Over the jubilee weekend, black Brixton remained seriously republican. Young blacks took over Coldharbour Lane, shoulder to shoulder, in celebration of themselves, with not a Union Flag to be seen. Heavy Jamaican dub music blared out. A police van parked discreetly around the corner marked the only presence of authority. But for me, the big day was the previous Wednesday, when Paul Boateng became the first black Briton to enter the cabinet.
I postponed writing to Paul, his wife Janet and their children, expressing my congratulations. Then I went to the Grosvenor House Hotel in the West End to present an Emma (Ethnic Multicultural Media Award) for best novel. And there was "Pablocito" Boateng. I hailed the man. He turned on hearing my voice, went into a youth-man jig and threw his entire weight at me in a celebratory embrace. He yelled a song of happiness.
So much of one's real political response comes from the gut. Whatever scepticism I may have held on his appointment disappeared in that embrace. Paul always knew where he was headed. In the 1970s, Ben Birnberg, whose law firm trained Paul, asked me to meet this young man with serious political ambitions. I was a black activist, an extraparliamentary campaigner. Paul listened to me, and appeared moved. But he was clear that he would join the Labour Party and become the first black cabinet minister.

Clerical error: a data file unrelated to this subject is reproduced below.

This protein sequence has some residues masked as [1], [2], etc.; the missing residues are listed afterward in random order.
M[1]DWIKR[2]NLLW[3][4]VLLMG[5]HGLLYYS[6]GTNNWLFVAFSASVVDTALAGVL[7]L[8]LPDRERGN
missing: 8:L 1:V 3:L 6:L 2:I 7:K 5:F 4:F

I thought he was at best overenthusiastic and at worst crazy. Hardly any blacks joined Labour in those days, believing that it was guilty of pandering to the racist element in the white working class. Looking back on his movement from black activist to cabinet minister, I see a cold and unrelenting pursuit of ambition; and for this, Boateng must be congratulated.
Boateng's father was a cabinet minister in Ghana, in its early democratic flush, so I think parliamentarianism is in his blood. When Kwame Nkrumah, Ghana's first leader, was ousted in a military coup, Paul's father was thrown into prison. So the young Boateng, although born in England, returned with his sister and mother as a kind of asylum-seeker. He will find it immensely difficult to go along with the government's Powellite plans for repatriation of those who now come here in a similar plight.
The demands of collective cabinet responsibility and party loyalty will stretch him to breaking point. The cynics say vulgar opportunism and not principle will win out. We shall see.